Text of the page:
For Abdul Jabbar, a community activist here, a case establishing clear responsibility has been a long time in coming. Mr. Jabbar has been involved in the Bhopal gas victims' cause since that first night on Dec. 3, 1984, when he woke up to the sounds of screams on the street, and gathered up his family to flee.
"This tragedy is living on," says Jabbar, who runs a seamstress workshop for widows of gas victims. "The groundwater for 3 to 5 kilometers from the site is contaminated, and this comes 20 years after the fact. The state public health agency has conducted two studies proving the water is unfit for drinking, but still people use the hand pumps."
Jabbar says he believes that the previous Congress government withheld information about water contamination at the Union Carbide site because it was the Congress government that welcomed Union Carbide to Bhopal in 1969, and Congress led governments that regulated it thereafter. The current government's hands are not dirty, he adds, so they are happy to blame Congress and move on with the issue. Officials with the Congress Party did not return calls for this report.
The scientific evidence of water contamination is mounting. By 2002, a number of environmental and public interest groups had collected samples from the soil, groundwater, fruits, and vegetables, finding high levels of heavy metals such as nickel, chromium, mercury, and lead, along with other toxic materials such as dichlorobenzines, all of which were used at the Union Carbide plant.
Contamination levels in soil and water samples at the plant were more than 10 times higher than in surrounding areas, indicating that the plant was the source of the contamination. Mercury and lead contamination have even found their way into samples of breast milk.
There is one more cruel twist. Back in 1984, the wind direction carried the methyl isocyanate gas toward the south. But now, the contaminated groundwater is heading north, carrying the poisons to a completely new population.
Holding Dow Chemical responsible has its risks, of course. India's central government, led by the BJP, has opened its doors to foreign business, including dozens of new chemical factories scattered along the Arabian Sea coast, from Bombay to the southern tip of Kerala and up the east coast of Tamil Nadu.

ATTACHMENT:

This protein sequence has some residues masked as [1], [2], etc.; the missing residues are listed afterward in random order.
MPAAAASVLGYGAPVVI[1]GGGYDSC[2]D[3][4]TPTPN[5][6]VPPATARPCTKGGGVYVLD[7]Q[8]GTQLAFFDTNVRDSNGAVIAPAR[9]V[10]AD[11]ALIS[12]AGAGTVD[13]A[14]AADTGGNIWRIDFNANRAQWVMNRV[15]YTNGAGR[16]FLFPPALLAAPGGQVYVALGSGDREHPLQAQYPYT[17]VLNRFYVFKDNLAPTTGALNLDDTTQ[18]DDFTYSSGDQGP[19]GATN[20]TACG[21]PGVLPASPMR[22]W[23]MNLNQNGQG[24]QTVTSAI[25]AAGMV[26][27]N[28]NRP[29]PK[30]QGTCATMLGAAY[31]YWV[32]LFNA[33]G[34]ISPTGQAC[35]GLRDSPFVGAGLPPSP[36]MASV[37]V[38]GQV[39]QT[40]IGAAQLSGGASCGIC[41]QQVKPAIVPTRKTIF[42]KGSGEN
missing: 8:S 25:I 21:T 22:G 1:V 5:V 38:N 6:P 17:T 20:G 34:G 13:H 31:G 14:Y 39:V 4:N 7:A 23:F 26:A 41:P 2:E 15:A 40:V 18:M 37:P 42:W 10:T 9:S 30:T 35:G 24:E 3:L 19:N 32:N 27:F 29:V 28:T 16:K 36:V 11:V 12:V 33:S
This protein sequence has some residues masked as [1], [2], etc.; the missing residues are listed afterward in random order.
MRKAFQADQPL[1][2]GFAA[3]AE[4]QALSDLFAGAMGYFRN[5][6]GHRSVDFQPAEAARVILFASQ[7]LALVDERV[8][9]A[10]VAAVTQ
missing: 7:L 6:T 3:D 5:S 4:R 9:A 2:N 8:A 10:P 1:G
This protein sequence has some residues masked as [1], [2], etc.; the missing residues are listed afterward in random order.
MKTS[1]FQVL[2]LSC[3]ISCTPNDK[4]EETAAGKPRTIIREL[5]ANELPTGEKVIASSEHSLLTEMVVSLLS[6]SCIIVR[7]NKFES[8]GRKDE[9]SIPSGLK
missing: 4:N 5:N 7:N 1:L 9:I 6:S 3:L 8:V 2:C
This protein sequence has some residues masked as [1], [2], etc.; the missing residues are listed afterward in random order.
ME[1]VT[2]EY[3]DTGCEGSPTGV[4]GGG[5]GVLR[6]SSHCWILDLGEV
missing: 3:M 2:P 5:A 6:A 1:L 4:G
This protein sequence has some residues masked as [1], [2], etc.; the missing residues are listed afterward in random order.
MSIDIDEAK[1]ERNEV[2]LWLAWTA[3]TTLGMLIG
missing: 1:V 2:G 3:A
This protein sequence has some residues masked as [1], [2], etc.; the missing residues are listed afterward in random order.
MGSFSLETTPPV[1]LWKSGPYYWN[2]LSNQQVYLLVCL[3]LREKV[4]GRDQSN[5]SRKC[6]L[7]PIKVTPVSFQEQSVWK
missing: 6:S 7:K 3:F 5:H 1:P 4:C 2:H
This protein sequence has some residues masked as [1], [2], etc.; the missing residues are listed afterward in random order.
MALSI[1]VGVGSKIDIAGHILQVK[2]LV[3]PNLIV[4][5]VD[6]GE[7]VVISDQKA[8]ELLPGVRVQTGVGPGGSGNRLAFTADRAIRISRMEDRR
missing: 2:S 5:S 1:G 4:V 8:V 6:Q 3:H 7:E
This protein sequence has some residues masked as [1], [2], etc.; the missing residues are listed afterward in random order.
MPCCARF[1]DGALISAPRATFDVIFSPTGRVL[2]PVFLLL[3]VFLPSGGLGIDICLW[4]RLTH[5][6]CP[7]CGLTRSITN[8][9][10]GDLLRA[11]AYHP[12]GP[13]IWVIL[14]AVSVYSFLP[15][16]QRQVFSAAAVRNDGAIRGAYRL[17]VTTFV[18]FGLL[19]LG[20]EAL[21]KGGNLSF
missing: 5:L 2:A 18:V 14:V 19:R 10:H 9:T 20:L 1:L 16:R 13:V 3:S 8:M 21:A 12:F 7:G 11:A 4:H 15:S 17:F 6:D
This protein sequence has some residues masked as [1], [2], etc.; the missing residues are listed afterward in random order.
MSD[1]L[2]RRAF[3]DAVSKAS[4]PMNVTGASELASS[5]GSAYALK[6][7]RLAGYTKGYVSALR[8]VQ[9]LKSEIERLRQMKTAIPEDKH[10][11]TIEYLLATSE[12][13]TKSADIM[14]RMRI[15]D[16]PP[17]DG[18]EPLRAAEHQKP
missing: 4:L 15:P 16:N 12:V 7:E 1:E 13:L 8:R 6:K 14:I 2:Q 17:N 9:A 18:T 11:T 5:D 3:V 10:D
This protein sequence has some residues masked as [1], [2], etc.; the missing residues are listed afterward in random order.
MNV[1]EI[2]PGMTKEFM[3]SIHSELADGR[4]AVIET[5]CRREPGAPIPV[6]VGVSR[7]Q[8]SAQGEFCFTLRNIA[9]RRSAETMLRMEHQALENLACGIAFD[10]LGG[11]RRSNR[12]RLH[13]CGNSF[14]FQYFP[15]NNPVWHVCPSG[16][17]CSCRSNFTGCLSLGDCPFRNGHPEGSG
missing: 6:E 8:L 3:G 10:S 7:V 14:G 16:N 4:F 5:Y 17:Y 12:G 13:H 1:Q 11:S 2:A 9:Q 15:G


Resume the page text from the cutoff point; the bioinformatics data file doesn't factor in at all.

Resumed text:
Any new legal action in the 20-year-old Bhopal case could scare off foreign investors who might fear an unending barrage of litigation in the case of an accident. Some survivors here say that Indian regulations on industry remain lax and sporadic, and that a future Bhopal-style tragedy is still possible.
Down at Shahjahani Park - a small patch of grass from which tall mango trees grow - a meeting of old men and women promises to keep the struggle going.
Among them is Raisa Bi, one of more than 500,000 Bhopal residents who survived that night but continues to suffer from its effects. She works six days a week stitching clothes at the workshop run by Jabbar's group. Her disabled husband, himself a gas victim, cries every day she goes to work, she says. "He asks, 'How do I go on living my life like this?'"
While she is encouraged that the state government is now showing interest in water contamination, she believes that the only people who truly care about the Bhopal gas tragedy are those who have survived it.
"Those who are living out the consequences of the tragedy, they are the only ones who remember it," she says.